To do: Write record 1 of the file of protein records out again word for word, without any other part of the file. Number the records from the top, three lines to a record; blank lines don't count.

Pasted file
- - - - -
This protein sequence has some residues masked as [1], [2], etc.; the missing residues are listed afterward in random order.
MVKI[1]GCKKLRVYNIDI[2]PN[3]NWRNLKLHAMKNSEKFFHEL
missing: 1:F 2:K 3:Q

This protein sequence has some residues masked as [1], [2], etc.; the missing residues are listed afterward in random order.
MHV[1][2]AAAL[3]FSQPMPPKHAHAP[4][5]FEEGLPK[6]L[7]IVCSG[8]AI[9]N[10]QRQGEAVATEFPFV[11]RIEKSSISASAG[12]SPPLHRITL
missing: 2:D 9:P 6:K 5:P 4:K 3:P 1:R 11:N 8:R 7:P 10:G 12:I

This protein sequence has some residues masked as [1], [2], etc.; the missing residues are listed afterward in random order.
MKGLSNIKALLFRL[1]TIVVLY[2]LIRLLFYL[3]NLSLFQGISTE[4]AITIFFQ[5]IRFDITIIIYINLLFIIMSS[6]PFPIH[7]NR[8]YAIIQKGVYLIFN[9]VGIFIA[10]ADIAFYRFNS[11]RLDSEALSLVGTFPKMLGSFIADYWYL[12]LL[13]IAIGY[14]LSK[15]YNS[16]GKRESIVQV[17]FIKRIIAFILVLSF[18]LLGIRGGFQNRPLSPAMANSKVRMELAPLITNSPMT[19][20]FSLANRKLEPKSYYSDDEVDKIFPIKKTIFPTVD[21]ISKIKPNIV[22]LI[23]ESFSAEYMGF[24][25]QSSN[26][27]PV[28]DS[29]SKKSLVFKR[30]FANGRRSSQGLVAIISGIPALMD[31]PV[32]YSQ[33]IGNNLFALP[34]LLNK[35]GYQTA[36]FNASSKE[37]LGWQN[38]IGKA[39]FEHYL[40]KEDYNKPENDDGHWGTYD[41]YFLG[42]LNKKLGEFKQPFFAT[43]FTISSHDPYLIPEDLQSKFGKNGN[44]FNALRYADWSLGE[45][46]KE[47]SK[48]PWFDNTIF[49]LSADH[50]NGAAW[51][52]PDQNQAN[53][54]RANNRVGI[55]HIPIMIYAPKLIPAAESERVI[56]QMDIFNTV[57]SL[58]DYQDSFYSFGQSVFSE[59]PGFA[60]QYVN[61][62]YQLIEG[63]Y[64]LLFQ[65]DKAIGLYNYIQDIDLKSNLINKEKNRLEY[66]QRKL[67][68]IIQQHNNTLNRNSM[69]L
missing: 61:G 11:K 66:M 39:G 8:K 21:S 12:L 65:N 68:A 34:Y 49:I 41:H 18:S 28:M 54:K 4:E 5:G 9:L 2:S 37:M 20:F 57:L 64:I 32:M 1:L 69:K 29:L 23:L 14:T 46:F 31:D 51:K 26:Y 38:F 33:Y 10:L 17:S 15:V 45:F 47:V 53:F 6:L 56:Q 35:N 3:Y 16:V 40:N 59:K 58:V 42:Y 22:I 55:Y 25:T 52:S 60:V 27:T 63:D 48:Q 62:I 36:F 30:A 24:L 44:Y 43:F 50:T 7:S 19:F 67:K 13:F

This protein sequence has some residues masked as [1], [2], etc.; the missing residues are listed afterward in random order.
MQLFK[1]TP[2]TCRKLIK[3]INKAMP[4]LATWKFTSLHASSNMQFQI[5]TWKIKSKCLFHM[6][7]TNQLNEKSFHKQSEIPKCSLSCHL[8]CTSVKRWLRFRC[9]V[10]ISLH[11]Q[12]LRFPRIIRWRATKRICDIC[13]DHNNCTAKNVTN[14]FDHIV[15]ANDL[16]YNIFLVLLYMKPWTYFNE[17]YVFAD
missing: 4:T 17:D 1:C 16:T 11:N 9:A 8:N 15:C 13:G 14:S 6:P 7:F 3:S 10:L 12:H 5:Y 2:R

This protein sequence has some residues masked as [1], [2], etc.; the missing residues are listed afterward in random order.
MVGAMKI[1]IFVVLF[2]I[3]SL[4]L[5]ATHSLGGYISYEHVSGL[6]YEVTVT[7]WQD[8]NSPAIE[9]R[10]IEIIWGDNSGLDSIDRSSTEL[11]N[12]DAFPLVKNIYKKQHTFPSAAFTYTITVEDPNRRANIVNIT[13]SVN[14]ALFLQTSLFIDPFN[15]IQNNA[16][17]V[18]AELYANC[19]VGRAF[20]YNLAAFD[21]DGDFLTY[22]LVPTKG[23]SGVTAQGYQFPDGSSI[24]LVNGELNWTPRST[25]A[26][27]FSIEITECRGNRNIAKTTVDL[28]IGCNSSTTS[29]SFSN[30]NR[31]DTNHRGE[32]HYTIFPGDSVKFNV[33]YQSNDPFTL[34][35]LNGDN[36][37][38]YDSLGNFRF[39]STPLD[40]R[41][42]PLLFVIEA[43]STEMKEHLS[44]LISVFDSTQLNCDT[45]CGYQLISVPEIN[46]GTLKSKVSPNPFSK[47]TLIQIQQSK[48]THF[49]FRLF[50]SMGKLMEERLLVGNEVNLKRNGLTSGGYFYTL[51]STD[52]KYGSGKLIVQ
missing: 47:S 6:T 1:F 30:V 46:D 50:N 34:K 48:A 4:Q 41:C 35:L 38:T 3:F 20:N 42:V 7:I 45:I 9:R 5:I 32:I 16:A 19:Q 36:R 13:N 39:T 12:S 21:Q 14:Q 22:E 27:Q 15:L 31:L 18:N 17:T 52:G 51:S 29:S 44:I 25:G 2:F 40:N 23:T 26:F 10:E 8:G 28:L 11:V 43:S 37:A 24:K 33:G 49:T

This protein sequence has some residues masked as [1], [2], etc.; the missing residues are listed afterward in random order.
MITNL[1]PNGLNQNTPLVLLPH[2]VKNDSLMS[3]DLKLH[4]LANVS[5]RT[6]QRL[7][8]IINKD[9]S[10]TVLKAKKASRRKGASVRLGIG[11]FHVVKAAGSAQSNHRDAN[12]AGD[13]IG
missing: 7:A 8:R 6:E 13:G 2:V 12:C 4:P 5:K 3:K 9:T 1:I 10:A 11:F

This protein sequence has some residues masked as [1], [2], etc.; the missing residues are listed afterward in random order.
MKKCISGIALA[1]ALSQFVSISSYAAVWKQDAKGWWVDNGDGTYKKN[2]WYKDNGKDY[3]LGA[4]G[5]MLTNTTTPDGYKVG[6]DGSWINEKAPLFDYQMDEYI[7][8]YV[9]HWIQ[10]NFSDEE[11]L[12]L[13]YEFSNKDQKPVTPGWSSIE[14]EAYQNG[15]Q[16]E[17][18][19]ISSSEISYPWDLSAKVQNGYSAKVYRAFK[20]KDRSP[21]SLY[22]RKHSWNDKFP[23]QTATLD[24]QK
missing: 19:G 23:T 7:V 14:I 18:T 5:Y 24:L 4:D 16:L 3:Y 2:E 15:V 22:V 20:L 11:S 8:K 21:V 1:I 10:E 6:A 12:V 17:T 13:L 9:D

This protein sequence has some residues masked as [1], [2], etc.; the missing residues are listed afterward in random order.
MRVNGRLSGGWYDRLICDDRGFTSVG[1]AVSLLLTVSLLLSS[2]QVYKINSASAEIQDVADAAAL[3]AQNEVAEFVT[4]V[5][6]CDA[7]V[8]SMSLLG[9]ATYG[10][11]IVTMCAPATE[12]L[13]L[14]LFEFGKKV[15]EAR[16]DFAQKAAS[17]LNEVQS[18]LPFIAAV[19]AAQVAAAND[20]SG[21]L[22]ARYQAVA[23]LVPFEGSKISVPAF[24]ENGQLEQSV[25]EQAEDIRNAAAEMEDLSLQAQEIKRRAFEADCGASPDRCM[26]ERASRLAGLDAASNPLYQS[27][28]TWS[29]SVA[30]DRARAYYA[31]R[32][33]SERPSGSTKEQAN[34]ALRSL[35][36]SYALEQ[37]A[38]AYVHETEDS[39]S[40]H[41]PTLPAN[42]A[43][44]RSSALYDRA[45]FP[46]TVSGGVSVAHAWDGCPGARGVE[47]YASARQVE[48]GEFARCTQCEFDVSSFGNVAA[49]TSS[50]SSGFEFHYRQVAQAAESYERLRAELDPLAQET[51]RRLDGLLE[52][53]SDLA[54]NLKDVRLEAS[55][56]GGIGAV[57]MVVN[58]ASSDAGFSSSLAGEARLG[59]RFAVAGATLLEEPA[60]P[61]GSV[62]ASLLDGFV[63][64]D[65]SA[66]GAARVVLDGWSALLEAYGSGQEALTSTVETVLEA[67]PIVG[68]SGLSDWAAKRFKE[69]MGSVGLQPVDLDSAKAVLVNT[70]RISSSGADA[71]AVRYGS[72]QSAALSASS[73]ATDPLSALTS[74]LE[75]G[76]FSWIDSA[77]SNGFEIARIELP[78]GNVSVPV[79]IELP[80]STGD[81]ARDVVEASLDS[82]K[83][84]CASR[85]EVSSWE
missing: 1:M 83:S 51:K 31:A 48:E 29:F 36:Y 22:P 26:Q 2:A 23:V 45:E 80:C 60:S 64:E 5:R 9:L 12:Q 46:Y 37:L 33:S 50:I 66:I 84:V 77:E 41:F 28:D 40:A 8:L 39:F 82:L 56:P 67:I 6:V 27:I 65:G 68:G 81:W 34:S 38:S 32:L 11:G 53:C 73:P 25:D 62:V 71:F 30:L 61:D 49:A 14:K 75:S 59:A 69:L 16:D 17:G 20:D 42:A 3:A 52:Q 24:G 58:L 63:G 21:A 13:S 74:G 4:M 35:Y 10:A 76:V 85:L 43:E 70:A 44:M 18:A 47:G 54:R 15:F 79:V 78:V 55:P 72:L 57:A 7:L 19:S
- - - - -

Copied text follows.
This protein sequence has some residues masked as [1], [2], etc.; the missing residues are listed afterward in random order.
MVKI[1]GCKKLRVYNIDI[2]PN[3]NWRNLKLHAMKNSEKFFHEL
missing: 1:F 2:K 3:Q